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Surviving Dorm Life

Posted by: | June 18, 2009 | 1 Comment |

By Kerry Sheats, Broadside Copy Chief

For those of us who left the choosing of a roommate up to pure chance, here are a few tips on getting along with the person with whom you will be living for the next eight or so months.

Get in touch with your roommate via e-mai, phone or Facebook as soon as possible. StudentWeb, gives you your roommate’s name and George Mason University e-mail address. Introducing yourself and exchanging your general likes and dislikes allows you to address any concerns that you think will arise in the future. Between the two of you (or however many people with whom you are sharing a room), decide who will be bringing what before move-in day. It can be unbelievably annoying to arrive at your residence hall and have two televisions and no refrigerator. Speaking of move-in day, it may also be helpful to find out an approximate time of you and your roommate’s arrival.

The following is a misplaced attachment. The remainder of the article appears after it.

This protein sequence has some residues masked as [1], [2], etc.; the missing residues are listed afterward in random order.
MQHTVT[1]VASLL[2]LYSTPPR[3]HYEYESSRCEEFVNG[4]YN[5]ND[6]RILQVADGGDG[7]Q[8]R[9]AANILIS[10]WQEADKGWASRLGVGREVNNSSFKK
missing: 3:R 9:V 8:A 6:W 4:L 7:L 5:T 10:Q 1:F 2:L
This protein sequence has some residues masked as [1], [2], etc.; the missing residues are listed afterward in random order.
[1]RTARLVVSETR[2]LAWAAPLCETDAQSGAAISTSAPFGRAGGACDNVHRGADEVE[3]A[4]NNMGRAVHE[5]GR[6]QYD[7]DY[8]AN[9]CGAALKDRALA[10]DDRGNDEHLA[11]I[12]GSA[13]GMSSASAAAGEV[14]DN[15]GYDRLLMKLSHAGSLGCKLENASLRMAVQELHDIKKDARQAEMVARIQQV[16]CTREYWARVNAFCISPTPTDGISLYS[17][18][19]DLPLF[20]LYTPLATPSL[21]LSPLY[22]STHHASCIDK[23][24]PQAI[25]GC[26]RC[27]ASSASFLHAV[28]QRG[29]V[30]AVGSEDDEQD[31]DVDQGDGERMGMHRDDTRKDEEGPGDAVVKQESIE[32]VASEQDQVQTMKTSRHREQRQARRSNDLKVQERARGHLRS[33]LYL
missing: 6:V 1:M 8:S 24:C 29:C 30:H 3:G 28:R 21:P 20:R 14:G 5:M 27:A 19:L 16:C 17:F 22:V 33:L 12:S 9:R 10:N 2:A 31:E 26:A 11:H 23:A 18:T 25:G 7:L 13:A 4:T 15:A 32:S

After the dust of moving in settles, it is time to lay down some ground rules. Many “rules” and concerns will be addressed in a roommate contract, but be sure to be specific and honest, as this contract is signed by all roommates and will not change unless all roommates agree to the changes. Some things to discuss with your roommate include approximate times you will wake, study and sleep, when guests are allowed and preferences when it comes to sharing food, appliances or movies.

One concern of many students involves their significant others. This can be a tricky subject for many roommates to tackle, given the diverse religions, beliefs and morals of students. Some roommates do not mind having someone else’s significant other in the room, while other students would prefer for visitation to occur outside of their room. Whatever your preference, make sure that you communicate it to your roommate. This communication may also include a “signal” that lets your roomie know that you have company. A signal can be anything from a text saying “John is over and will leave around 4 p.m. Can you find somewhere else to hang out until then?” to a rubber band or necktie on the doorknob.

Above all else, remember that all roommates have equal rights to the room—you all paid the same amount, after all. As such, remember to respect each other’s space. If conflicts do arise, talk to your roommate and try to resolve the issue. If this does not work, see if your resident advisor can help improve the situation.

Check out a video about the Student Media Staff’s dorm experience.

under: College Life